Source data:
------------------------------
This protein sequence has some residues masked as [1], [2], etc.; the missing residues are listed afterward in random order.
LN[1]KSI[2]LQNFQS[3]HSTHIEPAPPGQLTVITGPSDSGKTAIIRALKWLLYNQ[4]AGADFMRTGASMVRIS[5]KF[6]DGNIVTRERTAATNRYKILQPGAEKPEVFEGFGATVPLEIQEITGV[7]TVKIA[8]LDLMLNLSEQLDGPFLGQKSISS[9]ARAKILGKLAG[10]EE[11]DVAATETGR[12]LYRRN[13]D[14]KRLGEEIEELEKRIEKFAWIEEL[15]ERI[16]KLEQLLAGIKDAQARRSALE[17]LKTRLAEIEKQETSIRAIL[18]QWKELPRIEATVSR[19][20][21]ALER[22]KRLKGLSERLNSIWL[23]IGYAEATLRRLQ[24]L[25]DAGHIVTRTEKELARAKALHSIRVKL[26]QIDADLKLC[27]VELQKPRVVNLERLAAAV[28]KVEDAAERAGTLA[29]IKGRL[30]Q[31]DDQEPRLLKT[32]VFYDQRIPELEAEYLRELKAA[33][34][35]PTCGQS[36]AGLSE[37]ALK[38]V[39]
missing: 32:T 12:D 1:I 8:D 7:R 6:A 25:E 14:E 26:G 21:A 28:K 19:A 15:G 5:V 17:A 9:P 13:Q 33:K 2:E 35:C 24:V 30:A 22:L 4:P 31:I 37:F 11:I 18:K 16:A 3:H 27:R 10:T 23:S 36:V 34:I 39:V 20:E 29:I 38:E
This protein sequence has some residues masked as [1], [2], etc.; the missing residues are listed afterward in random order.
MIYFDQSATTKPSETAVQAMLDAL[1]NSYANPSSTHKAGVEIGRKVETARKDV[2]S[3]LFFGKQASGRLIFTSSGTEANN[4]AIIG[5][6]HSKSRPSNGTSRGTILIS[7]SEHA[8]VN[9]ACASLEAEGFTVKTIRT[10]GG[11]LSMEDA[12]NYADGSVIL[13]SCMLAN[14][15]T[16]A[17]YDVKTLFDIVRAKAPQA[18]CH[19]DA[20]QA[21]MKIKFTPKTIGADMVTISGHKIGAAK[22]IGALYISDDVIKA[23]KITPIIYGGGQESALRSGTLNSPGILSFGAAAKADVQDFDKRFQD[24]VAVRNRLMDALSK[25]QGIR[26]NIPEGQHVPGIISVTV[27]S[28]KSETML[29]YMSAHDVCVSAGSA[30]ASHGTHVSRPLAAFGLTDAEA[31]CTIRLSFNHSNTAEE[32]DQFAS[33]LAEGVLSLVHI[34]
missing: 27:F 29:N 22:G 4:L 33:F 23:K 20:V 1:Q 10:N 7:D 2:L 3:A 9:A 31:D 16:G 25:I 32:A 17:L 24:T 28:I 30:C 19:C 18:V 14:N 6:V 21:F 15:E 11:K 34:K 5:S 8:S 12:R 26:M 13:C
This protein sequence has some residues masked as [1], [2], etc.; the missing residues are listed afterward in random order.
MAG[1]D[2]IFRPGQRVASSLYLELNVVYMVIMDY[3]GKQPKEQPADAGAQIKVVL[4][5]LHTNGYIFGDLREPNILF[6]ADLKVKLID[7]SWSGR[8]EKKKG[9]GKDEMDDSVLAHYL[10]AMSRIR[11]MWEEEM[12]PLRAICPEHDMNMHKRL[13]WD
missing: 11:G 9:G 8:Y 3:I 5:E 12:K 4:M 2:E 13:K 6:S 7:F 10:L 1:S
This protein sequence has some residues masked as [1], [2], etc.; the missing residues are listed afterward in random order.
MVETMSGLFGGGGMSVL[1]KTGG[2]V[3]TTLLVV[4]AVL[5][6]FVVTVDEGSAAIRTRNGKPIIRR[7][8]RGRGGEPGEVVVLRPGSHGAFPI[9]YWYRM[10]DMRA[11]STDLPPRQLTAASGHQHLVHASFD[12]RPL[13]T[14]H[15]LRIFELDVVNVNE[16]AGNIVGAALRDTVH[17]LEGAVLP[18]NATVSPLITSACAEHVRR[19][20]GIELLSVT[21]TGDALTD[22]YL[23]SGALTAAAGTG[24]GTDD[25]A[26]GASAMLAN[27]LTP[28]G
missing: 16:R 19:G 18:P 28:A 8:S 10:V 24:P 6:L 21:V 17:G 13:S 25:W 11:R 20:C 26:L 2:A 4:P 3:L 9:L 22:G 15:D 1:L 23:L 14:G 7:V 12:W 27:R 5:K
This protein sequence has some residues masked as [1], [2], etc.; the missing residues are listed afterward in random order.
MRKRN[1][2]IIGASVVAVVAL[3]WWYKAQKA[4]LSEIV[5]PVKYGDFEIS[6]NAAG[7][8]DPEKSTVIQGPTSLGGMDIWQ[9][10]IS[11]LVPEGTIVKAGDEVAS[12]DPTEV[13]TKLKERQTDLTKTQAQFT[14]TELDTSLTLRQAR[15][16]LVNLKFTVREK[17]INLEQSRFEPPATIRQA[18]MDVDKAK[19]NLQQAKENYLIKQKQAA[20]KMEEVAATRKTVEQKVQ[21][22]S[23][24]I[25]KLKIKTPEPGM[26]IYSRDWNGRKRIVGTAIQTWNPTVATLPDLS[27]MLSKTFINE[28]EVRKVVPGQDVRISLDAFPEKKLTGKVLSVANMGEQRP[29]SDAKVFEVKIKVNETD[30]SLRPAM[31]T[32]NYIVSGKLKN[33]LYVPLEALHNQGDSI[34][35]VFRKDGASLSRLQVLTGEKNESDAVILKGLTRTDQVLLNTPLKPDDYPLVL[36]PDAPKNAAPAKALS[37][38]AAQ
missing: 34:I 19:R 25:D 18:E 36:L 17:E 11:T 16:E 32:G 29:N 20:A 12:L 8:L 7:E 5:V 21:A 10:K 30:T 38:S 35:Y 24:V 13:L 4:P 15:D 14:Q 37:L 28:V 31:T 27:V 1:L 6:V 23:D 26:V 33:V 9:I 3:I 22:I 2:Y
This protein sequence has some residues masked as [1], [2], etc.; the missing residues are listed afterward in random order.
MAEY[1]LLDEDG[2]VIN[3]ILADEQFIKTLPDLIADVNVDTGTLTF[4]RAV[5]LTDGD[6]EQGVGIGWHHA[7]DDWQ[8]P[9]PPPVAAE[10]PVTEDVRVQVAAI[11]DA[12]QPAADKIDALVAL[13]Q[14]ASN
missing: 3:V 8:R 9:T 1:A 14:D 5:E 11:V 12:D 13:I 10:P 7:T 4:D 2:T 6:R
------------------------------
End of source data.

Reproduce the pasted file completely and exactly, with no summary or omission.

This protein sequence has some residues masked as [1], [2], etc.; the missing residues are listed afterward in random order.
LN[1]KSI[2]LQNFQS[3]HSTHIEPAPPGQLTVITGPSDSGKTAIIRALKWLLYNQ[4]AGADFMRTGASMVRIS[5]KF[6]DGNIVTRERTAATNRYKILQPGAEKPEVFEGFGATVPLEIQEITGV[7]TVKIA[8]LDLMLNLSEQLDGPFLGQKSISS[9]ARAKILGKLAG[10]EE[11]DVAATETGR[12]LYRRN[13]D[14]KRLGEEIEELEKRIEKFAWIEEL[15]ERI[16]KLEQLLAGIKDAQARRSALE[17]LKTRLAEIEKQETSIRAIL[18]QWKELPRIEATVSR[19][20][21]ALER[22]KRLKGLSERLNSIWL[23]IGYAEATLRRLQ[24]L[25]DAGHIVTRTEKELARAKALHSIRVKL[26]QIDADLKLC[27]VELQKPRVVNLERLAAAV[28]KVEDAAERAGTLA[29]IKGRL[30]Q[31]DDQEPRLLKT[32]VFYDQRIPELEAEYLRELKAA[33][34][35]PTCGQS[36]AGLSE[37]ALK[38]V[39]
missing: 32:T 12:D 1:I 8:D 7:R 6:A 25:E 14:E 26:G 21:A 28:K 19:A 15:G 5:V 17:A 9:P 13:Q 33:K 2:E 35:C 24:V 30:A 22:L 4:P 31:I 37:F 11:I 18:K 16:A 3:H 27:R 10:T 23:S 36:V 34:I 39:V 20:E 29:I 38:E
This protein sequence has some residues masked as [1], [2], etc.; the missing residues are listed afterward in random order.
MIYFDQSATTKPSETAVQAMLDAL[1]NSYANPSSTHKAGVEIGRKVETARKDV[2]S[3]LFFGKQASGRLIFTSSGTEANN[4]AIIG[5][6]HSKSRPSNGTSRGTILIS[7]SEHA[8]VN[9]ACASLEAEGFTVKTIRT[10]GG[11]LSMEDA[12]NYADGSVIL[13]SCMLAN[14][15]T[16]A[17]YDVKTLFDIVRAKAPQA[18]CH[19]DA[20]QA[21]MKIKFTPKTIGADMVTISGHKIGAAK[22]IGALYISDDVIKA[23]KITPIIYGGGQESALRSGTLNSPGILSFGAAAKADVQDFDKRFQD[24]VAVRNRLMDALSK[25]QGIR[26]NIPEGQHVPGIISVTV[27]S[28]KSETML[29]YMSAHDVCVSAGSA[30]ASHGTHVSRPLAAFGLTDAEA[31]CTIRLSFNHSNTAEE[32]DQFAS[33]LAEGVLSLVHI[34]
missing: 27:F 29:N 22:G 4:L 33:F 23:K 20:V 1:Q 10:N 7:D 2:L 3:A 9:A 31:D 16:G 25:I 32:A 17:L 24:T 28:I 30:C 19:C 18:V 14:N 6:V 21:F 15:E 11:K 34:K 5:S 8:S 12:R 26:M 13:C
This protein sequence has some residues masked as [1], [2], etc.; the missing residues are listed afterward in random order.
MAG[1]D[2]IFRPGQRVASSLYLELNVVYMVIMDY[3]GKQPKEQPADAGAQIKVVL[4][5]LHTNGYIFGDLREPNILF[6]ADLKVKLID[7]SWSGR[8]EKKKG[9]GKDEMDDSVLAHYL[10]AMSRIR[11]MWEEEM[12]PLRAICPEHDMNMHKRL[13]WD
missing: 11:G 9:G 8:Y 3:I 5:E 12:K 4:M 2:E 13:K 6:S 7:F 10:L 1:S
This protein sequence has some residues masked as [1], [2], etc.; the missing residues are listed afterward in random order.
MVETMSGLFGGGGMSVL[1]KTGG[2]V[3]TTLLVV[4]AVL[5][6]FVVTVDEGSAAIRTRNGKPIIRR[7][8]RGRGGEPGEVVVLRPGSHGAFPI[9]YWYRM[10]DMRA[11]STDLPPRQLTAASGHQHLVHASFD[12]RPL[13]T[14]H[15]LRIFELDVVNVNE[16]AGNIVGAALRDTVH[17]LEGAVLP[18]NATVSPLITSACAEHVRR[19][20]GIELLSVT[21]TGDALTD[22]YL[23]SGALTAAAGTG[24]GTDD[25]A[26]GASAMLAN[27]LTP[28]G
missing: 16:R 19:G 18:P 28:A 8:S 10:V 24:P 6:L 21:V 17:G 13:S 25:W 11:R 20:C 26:L 2:A 4:P 3:L 9:L 22:G 15:D 1:L 23:L 14:G 7:V 12:W 27:R 5:K
This protein sequence has some residues masked as [1], [2], etc.; the missing residues are listed afterward in random order.
MRKRN[1][2]IIGASVVAVVAL[3]WWYKAQKA[4]LSEIV[5]PVKYGDFEIS[6]NAAG[7][8]DPEKSTVIQGPTSLGGMDIWQ[9][10]IS[11]LVPEGTIVKAGDEVAS[12]DPTEV[13]TKLKERQTDLTKTQAQFT[14]TELDTSLTLRQAR[15][16]LVNLKFTVREK[17]INLEQSRFEPPATIRQA[18]MDVDKAK[19]NLQQAKENYLIKQKQAA[20]KMEEVAATRKTVEQKVQ[21][22]S[23][24]I[25]KLKIKTPEPGM[26]IYSRDWNGRKRIVGTAIQTWNPTVATLPDLS[27]MLSKTFINE[28]EVRKVVPGQDVRISLDAFPEKKLTGKVLSVANMGEQRP[29]SDAKVFEVKIKVNETD[30]SLRPAM[31]T[32]NYIVSGKLKN[33]LYVPLEALHNQGDSI[34][35]VFRKDGASLSRLQVLTGEKNESDAVILKGLTRTDQVLLNTPLKPDDYPLVL[36]PDAPKNAAPAKALS[37][38]AAQ
missing: 34:I 19:R 25:D 18:E 36:L 17:E 11:T 16:E 32:G 29:N 20:A 12:L 8:L 7:E 5:V 21:A 10:K 30:T 38:S 35:Y 24:V 13:L 4:P 15:D 14:Q 37:L 28:V 31:T 27:V 1:L 6:V 23:D 26:V 33:V 9:I 3:I 22:I 2:Y
This protein sequence has some residues masked as [1], [2], etc.; the missing residues are listed afterward in random order.
MAEY[1]LLDEDG[2]VIN[3]ILADEQFIKTLPDLIADVNVDTGTLTF[4]RAV[5]LTDGD[6]EQGVGIGWHHA[7]DDWQ[8]P[9]PPPVAAE[10]PVTEDVRVQVAAI[11]DA[12]QPAADKIDALVAL[13]Q[14]ASN
missing: 3:V 8:R 9:T 1:A 14:D 5:E 11:V 12:D 13:I 10:P 7:T 4:D 2:T 6:R